There are three main contributing odor features in fish sauce, consisting of cheesy, meaty and ammonical notes [38]. These notes are contributed by different classes of volatile compounds. In the alcohol group, ethanol was the most important compound in all Budu samples since its concentration was higher. Ethanol is produced during fermentation when sugar is converted into ethanol due to the action of microorganisms. However, according to Girand and Durance [39], fatty acids in fish may yield alcohol through secondary decomposition of hyperoxides. Among the four Budu samples, Budu 4 showed the highest ethanol level. Even though the content of ethanol was high, it may not contribute to the flavor of fish sauce since its threshold value was high. In contrast, the long straight chain alcohol, for example, 1-pentanol (green, wax odor) may provide aroma to the Budu due to the low threshold value. Besides that, branched chain alcohols such as 2-methyl-1-propanol (solvent like), 1-penten-3-ol (burnt, meaty, pungent), 2-methyl-1-butanol (fusel oil, butter) and 3-methyl-1-butanol (balsamic, burnt, malt) also confer significant flavor to Budu [6,15,16,17,18]. According to Table 3, the four Budu samples contain very low concentrations of these alcohols or they were not detected at all.
Aldehydes are very important compounds that could give significant aromas, either pleasant or rancid, to food stuffs due to their low threshold values [40]. During fermentation, aldehydes are formed through lipid oxidation. However, some aldehydes, namely branched-short chain aldehydes, are generated from the deamination of amino acids [41]. Some aldehydes have been identified in Budu samples and they consisted of straight, branched-chain and aromatic aldehydes.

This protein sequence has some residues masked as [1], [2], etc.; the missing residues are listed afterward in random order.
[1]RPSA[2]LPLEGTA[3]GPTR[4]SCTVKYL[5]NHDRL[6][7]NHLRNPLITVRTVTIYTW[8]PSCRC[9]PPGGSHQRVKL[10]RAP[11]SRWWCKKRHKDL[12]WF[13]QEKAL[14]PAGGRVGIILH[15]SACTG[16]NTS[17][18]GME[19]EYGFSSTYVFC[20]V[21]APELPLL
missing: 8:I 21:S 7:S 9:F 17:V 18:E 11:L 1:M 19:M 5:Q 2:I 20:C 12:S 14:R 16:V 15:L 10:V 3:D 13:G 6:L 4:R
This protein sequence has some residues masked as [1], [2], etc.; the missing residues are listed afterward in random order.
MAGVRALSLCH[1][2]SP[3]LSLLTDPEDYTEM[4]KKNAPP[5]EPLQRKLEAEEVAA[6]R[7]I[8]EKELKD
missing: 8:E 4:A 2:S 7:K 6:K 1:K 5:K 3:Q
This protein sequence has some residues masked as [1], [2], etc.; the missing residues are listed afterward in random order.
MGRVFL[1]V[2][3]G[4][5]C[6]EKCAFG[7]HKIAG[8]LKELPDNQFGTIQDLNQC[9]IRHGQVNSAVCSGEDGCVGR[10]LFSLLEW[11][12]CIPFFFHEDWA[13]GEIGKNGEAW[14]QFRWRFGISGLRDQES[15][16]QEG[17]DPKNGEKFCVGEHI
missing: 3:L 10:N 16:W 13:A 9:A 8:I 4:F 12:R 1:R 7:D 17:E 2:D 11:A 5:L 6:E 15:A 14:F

The most prominent aldehyde in the four samples was 3-methylbutanal of which the highest content was found in Budu 1 (18.59%), then Budu 4 (11.13%), followed by Budu 3 (8.91%) and the lowest content was in Budu 2 (6.11%). Besides 3-methylbutanal, other aldehydes that showed high amount in the samples were 2-methylpropanal and 2-methylbutanal. This was probably due to high fat content in the raw fish used [15]. Straight and branched chain such as propanal, pentanal, hexanal, 2-methylpropanal, 2-methylbutanal and 3-methylbutanal generally give fishy and grassy, nutty and pungent scents [15,16,17,18,19,20,21,22,23,24]. Based on study done by Giri et al. [15], each of these compounds possesses their own specific odors. For instance, propanal gives a pungent smell, hexanal provides a fishy, grassy aroma, 2-methylpropanal, 2-methylbutanal and 3-methylbutanal produce nutty odors. Therefore, all these compounds play a key role in the meaty notes of Budu [7]. Overall, the amount of aldehydes in the four Budu samples was quite high, even though some of them were not detected in Budu 2 and Budu 4.
Only three ketone compounds were detected in the Budu samples and not all of them were present in each sample. Peralta et al. [42] have observed that many ketones may contribute to the cheesy odor of fish sauce, although in another study, they reported that ketones had less impact on the flavor of Budu because of their high threshold values [7].
Based on studies that have been reported before, furans have a great impact in enhancing the aroma of fermented food. Usually, furans are formed through Amadori rearrangement pathways or are present in dehydrated or fermented carbohydrate condensates [43]. Oxidation of fatty acids also could produce furans and their derivatives as well [44]. In different Budu samples, a total of five furans were identified, but none of the samples contained all the furan compounds. Amongst all the furans, 2-ethyl-furan may give highest impact on the aroma of Budu due to its lower threshold value. This compound generates rubber and pungent smells in Budu and all samples contained this compound [15,17]. Besides 2-ethylfuran, 2-pentylfuran also had low threshold values. Taylor and Mottram [44] reported that 2-pentylfuran may produce beany, grassy and licorice-like taste in soybean oil. In addition, trans-2-(2-pentenyl)furan which diaplays a low odor detection limit also generated the same odor as 2-pentyl-furan [29]. According to Table 2, 2-pentylfuran and trans-2-(2-pentenyl)furan were only detected in Budu 2. Therefore Budu 2 had a characteristic green bean-like aroma which made it different from the other brands of Budu.